“It didn’t start falling apart until we get to Albuquerque,” she said. “We realized we weren’t getting our indoor season back. I don’t want to say it was bad news after bad news, but it certainly felt that way. Obviously, all those things were justified, with what’s happening right now, but it was just shocking as an athlete. Stuff like that just doesn’t happen. We went from going to the track and doing our warmups and starting to get excited, to trying to find the first flight out of there.”
Thursday night should have meant final preparations for her first race the next day. A plate of pasta. “We went to dinner and I remember being outside of the restaurant. We were at an Italian restaurant, where we had our reservation. We were supposed to be carb loading.” But she didn’t even want to go inside. Just being there seemed to only make more shocking what had just vanished.
“Mark (coach Wetmore) made me come inside and eat with the team. Everyone was pretty quiet. The circumstance, it was justified, but that doesn’t make the disappointment go away. I think I picked at some Bolognese. Eventually I had a cupcake, which was a little easier going down.”
The team soon returned to Boulder, and Jones has been running ever since. The passing days on the calendar, with reminders of where she should have been, tell their melancholy stories. “Like, my race was today, and I’m sitting at home in Boulder," she said. "Or today was graduation, or today was the Pac-12 championship. You try not to think of it that way, but it gets brought up. May and June would have been two really big months for our team.”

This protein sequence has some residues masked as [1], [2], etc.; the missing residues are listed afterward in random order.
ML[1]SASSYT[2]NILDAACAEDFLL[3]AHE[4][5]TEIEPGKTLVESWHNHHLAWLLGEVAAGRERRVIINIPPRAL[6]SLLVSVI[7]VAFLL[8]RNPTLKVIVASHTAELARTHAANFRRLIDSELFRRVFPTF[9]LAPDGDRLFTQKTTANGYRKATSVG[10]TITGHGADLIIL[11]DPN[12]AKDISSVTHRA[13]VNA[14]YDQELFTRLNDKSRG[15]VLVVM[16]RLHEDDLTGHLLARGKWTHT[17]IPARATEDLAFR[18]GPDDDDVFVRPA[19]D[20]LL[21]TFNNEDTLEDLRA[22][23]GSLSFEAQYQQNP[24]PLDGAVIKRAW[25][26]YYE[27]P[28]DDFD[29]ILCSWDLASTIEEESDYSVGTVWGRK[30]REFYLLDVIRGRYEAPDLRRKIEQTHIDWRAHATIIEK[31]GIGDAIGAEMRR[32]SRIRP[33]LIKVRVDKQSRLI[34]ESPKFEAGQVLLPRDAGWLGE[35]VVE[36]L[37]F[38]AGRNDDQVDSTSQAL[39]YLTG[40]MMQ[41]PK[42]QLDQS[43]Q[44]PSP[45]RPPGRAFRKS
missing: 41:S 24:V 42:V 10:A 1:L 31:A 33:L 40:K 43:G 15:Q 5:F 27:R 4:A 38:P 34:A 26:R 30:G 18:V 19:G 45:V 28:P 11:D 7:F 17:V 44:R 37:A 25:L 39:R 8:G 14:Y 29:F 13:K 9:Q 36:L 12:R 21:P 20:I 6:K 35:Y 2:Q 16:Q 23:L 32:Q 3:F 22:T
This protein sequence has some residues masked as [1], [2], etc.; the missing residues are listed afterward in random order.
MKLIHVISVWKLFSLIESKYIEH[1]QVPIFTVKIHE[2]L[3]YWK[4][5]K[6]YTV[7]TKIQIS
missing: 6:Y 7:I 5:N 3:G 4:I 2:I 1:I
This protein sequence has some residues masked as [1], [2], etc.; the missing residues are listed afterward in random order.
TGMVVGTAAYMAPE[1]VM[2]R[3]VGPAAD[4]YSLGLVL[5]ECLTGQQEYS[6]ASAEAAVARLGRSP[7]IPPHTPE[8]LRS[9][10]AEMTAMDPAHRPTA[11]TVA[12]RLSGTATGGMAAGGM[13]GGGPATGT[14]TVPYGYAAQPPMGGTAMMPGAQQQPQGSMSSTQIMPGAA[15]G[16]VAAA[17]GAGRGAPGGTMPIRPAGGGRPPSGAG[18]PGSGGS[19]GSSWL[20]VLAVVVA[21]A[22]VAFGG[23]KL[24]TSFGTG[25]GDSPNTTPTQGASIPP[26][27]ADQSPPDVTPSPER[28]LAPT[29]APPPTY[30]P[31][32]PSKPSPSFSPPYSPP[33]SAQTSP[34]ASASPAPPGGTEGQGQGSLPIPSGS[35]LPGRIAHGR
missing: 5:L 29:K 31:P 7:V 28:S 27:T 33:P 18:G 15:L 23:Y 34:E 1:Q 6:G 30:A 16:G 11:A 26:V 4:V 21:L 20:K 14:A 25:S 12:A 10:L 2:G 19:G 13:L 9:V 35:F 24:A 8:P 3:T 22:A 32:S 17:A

She recently completed her degree, but graduation will be a virtual ceremony. So it goes nearly everywhere for the star-crossed class of 2020. “It’s kind of heartbreaking to have to do graduation online, so I just keep telling myself, I’m going to celebrate it later when I can do it with people I love. Hopefully that’s sooner, rather than later.”
Jones has a double major in psychology and speech, language and hearing sciences, with the intent of one day being a pediatric audiologist. “I find a lot of value in having some balance,” she said. “I’ve loved running, but when I leave the sport, I’m interested in doing something completely different.” But she has more running to do first, after deciding to go pro rather than seek a sixth year of eligibility at Colorado. She understands that's a risk, but wanted to give it a try.
“Obviously, shoe companies aren’t in a great position to sign athletes. I’m hopeful if I just focus on training and focus on being a better runner, the other stuff will come. I just have to be patient and understanding of everyone’s situation.”
There are also the Olympic trials to aim for next year. Well, maybe next year. Maybe has become a big part of athletes' lives. What always seemed so certain — practice, competition, the busy life of chasing a dream — suddenly have not seemed so certain. Perhaps that has been the harshest adjustment of all. Jones often thinks back to something Wetmore told her.
“He said, `I think you’re a little heartbroken and not just by one event but how things have unraveled.’ But another thing he told me is a quote, not to be afraid and to trust in the athlete and the person that I am. Courage is not the absence of fear, but grace under fire. That’s what I’m trying to live by right now, and I think that’s what a lot of people are trying to live by.”